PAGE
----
The U.S. Food and Drug Administration (FDA) has given approval to Abbott’s third generation of the MitraClip system for transcatheter-based mitral valve repair which repairs a leaky mitral valve without open-heart surgery.
The transcatheter clip-based therapy, now on a third generation of product innovations, has been used to treat more than 65,000 patients worldwide over the last ten years.
“The next-generation MitraClip system provides cardiologists with advanced steering, navigation, and positioning capabilities for the clip, making it easier to use in difficult anatomies. The enhanced system is designed to allow for more precise placement during deployment, resulting in more predictable procedures, and additionally offers a second clip size with longer arms that expand the reach of the clip-based device. The additional clip size is designed to help doctors treat patients who have more complex anatomies when repairing the mitral valve,” the company writes.
Abbott received CE Mark for the next-generation device earlier this year, allowing for the sale of the devices in the European Union and other countries that recognize this regulatory designation.
“Physicians rely on MitraClip as an alternative to surgery for patients who aren’t surgical candidates and may need treatment to relieve their symptoms or to survive,”Francesco Maisano, Prof., UniversitätsSpital Zürich, Switzerland, said in Abbott’s press release. “The enhanced MitraClip design allows for even more precise navigation, accuracy, and stability during valve repairs, which may be important when treating people with more complex or advanced valve disease.”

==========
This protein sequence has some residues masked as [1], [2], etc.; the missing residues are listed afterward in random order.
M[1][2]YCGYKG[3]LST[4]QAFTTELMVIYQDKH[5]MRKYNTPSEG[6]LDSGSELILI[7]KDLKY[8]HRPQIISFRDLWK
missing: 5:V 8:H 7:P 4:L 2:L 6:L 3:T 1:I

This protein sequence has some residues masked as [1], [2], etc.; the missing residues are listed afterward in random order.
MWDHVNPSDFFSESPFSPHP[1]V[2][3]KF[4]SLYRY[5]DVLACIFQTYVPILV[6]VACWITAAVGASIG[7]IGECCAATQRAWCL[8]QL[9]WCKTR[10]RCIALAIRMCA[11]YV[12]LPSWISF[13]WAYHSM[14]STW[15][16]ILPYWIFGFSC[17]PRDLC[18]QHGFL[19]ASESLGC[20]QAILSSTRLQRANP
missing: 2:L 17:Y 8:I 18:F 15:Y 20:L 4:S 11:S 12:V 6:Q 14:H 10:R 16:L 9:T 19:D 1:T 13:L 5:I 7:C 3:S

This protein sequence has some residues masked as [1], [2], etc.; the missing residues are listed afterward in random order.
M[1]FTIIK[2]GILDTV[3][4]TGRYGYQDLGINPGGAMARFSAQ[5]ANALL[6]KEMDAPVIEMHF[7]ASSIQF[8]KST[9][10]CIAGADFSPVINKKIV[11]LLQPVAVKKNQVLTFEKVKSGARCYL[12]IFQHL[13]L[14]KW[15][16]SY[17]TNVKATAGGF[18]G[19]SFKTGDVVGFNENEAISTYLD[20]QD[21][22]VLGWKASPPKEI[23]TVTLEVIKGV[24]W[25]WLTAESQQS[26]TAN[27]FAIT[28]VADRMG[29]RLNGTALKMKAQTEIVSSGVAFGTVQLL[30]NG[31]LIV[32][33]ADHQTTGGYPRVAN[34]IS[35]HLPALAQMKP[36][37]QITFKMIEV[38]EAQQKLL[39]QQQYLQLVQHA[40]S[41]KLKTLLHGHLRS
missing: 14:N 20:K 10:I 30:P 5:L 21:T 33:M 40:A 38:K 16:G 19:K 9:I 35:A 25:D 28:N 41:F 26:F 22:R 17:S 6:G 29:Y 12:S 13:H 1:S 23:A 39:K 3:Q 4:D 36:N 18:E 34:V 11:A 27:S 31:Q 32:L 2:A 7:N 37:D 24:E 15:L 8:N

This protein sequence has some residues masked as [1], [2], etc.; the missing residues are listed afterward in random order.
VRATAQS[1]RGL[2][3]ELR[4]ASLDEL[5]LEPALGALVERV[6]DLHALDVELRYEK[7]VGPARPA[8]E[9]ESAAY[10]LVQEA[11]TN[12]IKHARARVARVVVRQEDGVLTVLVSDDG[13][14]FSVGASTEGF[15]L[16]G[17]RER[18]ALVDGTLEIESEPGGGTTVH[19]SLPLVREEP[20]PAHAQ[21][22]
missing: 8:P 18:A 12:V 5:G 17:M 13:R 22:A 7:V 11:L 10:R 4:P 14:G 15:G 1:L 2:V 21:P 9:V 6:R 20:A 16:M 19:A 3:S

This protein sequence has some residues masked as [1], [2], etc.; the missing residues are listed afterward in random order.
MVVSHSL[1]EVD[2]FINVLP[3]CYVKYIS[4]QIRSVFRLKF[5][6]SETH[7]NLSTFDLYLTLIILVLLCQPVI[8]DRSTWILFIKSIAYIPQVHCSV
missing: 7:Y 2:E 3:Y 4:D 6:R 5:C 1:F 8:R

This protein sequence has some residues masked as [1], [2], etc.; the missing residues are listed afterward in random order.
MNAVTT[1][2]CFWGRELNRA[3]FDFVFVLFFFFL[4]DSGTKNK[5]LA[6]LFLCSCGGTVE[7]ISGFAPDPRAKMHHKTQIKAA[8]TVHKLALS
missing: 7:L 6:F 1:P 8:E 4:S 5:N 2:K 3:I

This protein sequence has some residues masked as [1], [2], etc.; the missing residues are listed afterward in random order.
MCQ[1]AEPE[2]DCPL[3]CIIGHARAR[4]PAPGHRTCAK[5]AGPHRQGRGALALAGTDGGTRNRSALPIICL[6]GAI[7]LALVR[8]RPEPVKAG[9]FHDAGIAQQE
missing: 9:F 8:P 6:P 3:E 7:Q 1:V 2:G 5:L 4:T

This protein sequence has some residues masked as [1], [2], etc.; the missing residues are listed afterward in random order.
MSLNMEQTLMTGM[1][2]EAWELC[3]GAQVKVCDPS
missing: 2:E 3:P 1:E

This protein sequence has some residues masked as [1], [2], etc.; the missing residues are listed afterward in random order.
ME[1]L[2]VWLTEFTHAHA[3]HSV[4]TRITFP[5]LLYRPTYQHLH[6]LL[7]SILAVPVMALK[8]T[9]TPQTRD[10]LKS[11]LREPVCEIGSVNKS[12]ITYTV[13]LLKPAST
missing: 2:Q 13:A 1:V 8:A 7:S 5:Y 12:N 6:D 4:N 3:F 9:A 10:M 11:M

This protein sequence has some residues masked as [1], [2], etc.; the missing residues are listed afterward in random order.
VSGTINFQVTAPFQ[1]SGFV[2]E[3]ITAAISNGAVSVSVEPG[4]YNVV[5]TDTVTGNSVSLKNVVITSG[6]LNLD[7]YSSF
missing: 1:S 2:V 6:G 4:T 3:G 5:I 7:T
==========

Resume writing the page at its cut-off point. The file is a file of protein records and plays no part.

Mitral regurgitation (MR), a leaking mitral valve, is a serious, progressive heart disease in which the flaps of the mitral valve do not close properly, allowing blood to flow backward into the heart. MR incidence increases with age, with nearly one in 10 people over the age of 75 being affected by the disease. Before MitraClip, people who were not eligible for the standard-of-care surgery to treat their MR could only manage their symptoms with medications that don’t stop the progression of the disease. If left untreated, MR leads to a variety of life-altering symptoms and severe complications, and may ultimately lead to heart failure and death.
MitraClip treats people with degenerative mitral regurgitation and is a therapy that is delivered via a catheter to the heart through a blood vessel in the leg. Treatment with MitraClip provides almost immediate symptom relief and patients are released from the hospital on average after two days.
Abbott recently began enrollment in the MitraClip EXPAND clinical study, a prospective study evaluating the safety and performance of the new MitraClip system in a contemporary real-world setting. EXPAND will enroll approximately 1,000 patients in more than 50 centers across the U.S. and Europe and interim results from the study are expected later this year.
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